Vulnerable children locked up and ‘gravely damaged by the state’, former top family judge warns

Vulnerable children with complex needs are being locked up in unregulated settings and are being “seriously harmed by the State” while their parents are driven to desperation, according to the former top family judge in England and Wales. Sir James Munby calls the failure to provide safe and therapeutic homes “a shocking moral failure”.

According to the Nuffield Family Justice Observatory, the number of applications for “deprivation of liberty” orders for children suffering from psychological and behavioral difficulties reached 1,368 last year.

Writing in theObserverMunby, immediate past president of the high court’s family division, said the skyrocketing of requests for this draconian measure was a sad reflection of the catastrophic lack of support for children whose complex needs often lead to self-harm and attempted suicide. suicide.

Lashing out at the government, which he said “has failed to address the serious lack of adequate provisions”, Munby referred to “dozens and dozens” of judgments expressing the concerns of his fellow judges, which have been published from his own “blood on our hands”. ruling on a 17-year-old girl named “X”, who made national headlines in 2017.

A report by news site Tortoise Media last year showed that “any help X received came too late to save her,” Munby said. Barely 20 years old, X (who was not a criminal) was eventually imprisoned in a high-security mental health hospital, where she remains.

“Seven years after my ruling on his case, the situation for other children across the country is even worse than I dared to fear,” he warned.

In 2021, the Supreme Court described the plight of these children as “A scandal that contains all the ingredients of a tragedy.”. Persistent efforts over years by journalists to publicize the escalating crisis have meant that no one can ever claim the scandal is hidden, Munby writes, citing the BBC’s recent “shocking” investigation, which interviewed children about their “heartbreaking” experiences of being forced. detained in inappropriate places under deprivation of liberty orders.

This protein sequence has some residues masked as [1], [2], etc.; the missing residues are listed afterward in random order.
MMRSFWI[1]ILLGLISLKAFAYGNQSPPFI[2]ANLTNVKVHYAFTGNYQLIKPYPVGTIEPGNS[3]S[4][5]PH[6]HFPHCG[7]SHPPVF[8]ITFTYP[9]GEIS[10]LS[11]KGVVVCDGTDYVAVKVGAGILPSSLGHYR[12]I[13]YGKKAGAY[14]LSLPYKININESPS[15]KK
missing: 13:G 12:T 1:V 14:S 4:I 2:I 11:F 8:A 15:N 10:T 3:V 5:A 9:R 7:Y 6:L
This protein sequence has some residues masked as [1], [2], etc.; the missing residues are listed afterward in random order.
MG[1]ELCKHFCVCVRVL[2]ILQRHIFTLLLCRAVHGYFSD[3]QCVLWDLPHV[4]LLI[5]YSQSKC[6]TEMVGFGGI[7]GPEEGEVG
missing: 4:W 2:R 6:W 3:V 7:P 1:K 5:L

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He Observer recently reported on hundreds of very vulnerable children being sent to unregulated homes due to a chronic shortage of safe local authority units.

Meanwhile, the government has done nothing substantial or of value to help these most vulnerable children, Munby says.

His successor, Sir Andrew McFarlane, attempted last year to involve the Secretary of State for Education, Gillian Keegan, in the situation of another suicidal teenager for whom a safe therapeutic placement could not be found.

In a highly unusual move, McFarlane asked Keegan to come to court. After rejecting his request to be excused, his published judgment expressed his “genuine surprise and genuine dismay that the issue has apparently not been addressed in any meaningful way in parliament, in government or in wider public debate”.

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McFarlane said: “I noted that it was shocking to see that the Department of Education seemed to simply be washing its hands of this chronic problem.”

Munby warns that the numerous published judgments about distressed and damaged children detained without contact with the outside world “paint a picture of a system unable to cope with the growing number of young people with emotional and behavioral difficulties, almost always born of trauma or neglect in childhood”.

When a system routinely locks vulnerable children in highly inappropriate environments, the country faces “another shocking moral failure: a moral failure of the state and society,” he says, before questioning whether either side would address the issue during the process. electoral campaign.

This article was amended on 9 June 2024. Due to an editing error, an earlier version said Gillian Keegan refused to go to court when ordered to do so by Sir Andrew McFarlane. In fact, she asked for an apology and when they denied it she sent a representative for her. Furthermore, McFarlane was the former Chief Family Judge of England and Wales, not just England.

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